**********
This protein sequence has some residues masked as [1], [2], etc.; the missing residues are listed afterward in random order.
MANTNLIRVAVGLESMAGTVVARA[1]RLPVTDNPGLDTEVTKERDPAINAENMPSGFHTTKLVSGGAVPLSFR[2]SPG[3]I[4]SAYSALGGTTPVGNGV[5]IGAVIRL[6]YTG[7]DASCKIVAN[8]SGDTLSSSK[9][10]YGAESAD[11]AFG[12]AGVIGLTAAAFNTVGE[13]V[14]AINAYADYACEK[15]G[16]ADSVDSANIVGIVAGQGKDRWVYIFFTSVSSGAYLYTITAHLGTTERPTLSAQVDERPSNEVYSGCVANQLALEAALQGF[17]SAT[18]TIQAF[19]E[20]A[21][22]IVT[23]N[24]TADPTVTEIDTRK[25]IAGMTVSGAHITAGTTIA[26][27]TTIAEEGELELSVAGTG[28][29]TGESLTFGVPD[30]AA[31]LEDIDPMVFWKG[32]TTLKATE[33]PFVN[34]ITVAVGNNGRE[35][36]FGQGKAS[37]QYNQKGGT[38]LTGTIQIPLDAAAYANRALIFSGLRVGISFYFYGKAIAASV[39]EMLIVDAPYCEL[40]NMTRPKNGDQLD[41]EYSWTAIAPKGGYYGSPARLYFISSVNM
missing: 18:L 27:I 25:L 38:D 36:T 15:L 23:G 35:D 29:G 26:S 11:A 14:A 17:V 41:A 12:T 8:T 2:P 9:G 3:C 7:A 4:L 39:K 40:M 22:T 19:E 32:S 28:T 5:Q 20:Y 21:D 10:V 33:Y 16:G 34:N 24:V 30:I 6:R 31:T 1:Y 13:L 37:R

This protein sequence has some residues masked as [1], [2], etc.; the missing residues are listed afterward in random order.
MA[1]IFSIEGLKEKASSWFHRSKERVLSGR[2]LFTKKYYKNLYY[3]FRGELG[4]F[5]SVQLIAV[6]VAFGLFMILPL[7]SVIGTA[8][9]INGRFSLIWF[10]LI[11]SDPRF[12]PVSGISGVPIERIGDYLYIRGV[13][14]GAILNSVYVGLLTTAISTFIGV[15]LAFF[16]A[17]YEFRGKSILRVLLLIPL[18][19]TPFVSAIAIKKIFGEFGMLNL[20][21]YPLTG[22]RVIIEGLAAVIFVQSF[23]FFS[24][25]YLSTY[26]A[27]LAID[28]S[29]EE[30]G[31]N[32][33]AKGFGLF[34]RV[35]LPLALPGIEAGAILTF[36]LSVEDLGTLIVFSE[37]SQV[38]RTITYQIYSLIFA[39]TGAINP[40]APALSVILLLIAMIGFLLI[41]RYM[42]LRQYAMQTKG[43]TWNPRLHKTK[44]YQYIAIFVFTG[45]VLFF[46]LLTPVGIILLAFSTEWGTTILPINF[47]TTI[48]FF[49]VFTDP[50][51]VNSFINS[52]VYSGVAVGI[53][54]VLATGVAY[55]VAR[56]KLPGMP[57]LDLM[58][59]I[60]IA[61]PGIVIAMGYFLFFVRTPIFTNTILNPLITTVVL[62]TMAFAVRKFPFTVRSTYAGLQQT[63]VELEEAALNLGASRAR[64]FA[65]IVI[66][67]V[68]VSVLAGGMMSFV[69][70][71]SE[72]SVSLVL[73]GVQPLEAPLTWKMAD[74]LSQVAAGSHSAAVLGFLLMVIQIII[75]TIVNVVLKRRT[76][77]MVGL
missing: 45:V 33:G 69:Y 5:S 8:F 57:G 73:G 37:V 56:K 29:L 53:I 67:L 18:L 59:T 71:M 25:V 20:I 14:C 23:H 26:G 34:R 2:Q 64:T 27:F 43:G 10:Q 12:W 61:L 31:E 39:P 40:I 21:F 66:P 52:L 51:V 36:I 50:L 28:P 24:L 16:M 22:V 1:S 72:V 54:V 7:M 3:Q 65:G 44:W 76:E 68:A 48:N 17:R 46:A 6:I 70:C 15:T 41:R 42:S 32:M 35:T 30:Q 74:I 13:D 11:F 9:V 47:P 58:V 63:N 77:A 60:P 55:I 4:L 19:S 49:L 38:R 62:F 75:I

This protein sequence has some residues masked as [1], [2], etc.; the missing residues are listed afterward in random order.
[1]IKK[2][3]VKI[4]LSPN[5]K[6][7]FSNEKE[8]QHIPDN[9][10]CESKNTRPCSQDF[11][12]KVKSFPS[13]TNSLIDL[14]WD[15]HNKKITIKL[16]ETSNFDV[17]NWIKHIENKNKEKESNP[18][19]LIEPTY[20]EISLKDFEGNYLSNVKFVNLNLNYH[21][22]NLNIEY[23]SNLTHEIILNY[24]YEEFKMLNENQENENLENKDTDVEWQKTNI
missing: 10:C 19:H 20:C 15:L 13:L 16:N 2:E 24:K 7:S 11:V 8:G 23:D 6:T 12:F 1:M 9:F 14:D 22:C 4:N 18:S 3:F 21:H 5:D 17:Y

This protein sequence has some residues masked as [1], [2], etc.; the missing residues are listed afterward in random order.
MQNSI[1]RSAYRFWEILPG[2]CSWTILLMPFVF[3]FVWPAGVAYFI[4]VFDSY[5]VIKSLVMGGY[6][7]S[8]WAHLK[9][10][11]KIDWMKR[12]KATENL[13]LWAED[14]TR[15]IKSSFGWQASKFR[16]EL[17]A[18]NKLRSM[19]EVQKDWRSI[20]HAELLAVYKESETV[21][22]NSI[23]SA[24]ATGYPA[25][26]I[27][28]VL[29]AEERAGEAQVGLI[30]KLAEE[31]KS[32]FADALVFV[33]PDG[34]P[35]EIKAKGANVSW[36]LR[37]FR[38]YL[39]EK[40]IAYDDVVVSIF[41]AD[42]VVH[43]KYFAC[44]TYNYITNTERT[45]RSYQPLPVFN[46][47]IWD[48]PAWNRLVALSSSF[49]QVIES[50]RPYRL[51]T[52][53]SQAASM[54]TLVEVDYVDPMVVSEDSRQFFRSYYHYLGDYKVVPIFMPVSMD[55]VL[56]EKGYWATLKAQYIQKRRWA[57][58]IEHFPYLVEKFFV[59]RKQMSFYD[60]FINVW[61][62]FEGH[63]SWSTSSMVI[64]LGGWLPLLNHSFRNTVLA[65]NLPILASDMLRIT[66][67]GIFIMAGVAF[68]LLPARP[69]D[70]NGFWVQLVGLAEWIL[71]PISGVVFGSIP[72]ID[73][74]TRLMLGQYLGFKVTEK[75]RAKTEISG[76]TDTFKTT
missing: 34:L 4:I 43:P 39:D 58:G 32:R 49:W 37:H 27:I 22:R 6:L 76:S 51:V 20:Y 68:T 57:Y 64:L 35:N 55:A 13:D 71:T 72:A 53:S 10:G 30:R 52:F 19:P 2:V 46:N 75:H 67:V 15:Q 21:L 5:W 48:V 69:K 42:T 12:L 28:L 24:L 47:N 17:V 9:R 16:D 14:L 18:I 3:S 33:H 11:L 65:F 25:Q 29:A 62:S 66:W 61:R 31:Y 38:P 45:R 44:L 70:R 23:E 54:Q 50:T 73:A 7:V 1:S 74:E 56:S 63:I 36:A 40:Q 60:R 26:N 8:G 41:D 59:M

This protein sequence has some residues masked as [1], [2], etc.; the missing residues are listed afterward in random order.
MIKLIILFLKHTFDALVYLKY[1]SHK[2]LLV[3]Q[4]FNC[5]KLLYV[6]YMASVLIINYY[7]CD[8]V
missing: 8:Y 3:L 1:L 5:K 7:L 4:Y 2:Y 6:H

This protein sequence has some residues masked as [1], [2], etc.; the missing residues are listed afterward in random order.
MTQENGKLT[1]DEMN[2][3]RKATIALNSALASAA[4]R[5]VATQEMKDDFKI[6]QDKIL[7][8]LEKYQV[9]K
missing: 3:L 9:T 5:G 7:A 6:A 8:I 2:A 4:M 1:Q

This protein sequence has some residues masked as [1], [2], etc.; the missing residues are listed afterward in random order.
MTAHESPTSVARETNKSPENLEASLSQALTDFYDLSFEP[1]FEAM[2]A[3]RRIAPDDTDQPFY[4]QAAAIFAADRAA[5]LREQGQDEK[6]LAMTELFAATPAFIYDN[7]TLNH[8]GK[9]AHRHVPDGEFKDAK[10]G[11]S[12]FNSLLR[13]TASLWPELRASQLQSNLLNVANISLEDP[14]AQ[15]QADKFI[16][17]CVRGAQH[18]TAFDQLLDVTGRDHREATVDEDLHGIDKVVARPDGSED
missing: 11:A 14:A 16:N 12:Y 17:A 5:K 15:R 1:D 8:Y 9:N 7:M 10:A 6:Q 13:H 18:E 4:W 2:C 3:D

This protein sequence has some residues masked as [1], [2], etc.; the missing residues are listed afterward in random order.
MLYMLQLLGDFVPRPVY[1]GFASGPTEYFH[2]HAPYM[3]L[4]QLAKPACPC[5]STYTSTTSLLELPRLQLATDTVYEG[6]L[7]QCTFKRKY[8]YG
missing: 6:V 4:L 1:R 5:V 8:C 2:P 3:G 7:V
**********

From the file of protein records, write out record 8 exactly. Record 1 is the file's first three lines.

This protein sequence has some residues masked as [1], [2], etc.; the missing residues are listed afterward in random order.
MLYMLQLLGDFVPRPVY[1]GFASGPTEYFH[2]HAPYM[3]L[4]QLAKPACPC[5]STYTSTTSLLELPRLQLATDTVYEG[6]L[7]QCTFKRKY[8]YG
missing: 6:V 4:L 1:R 5:V 8:C 2:P 3:G 7:V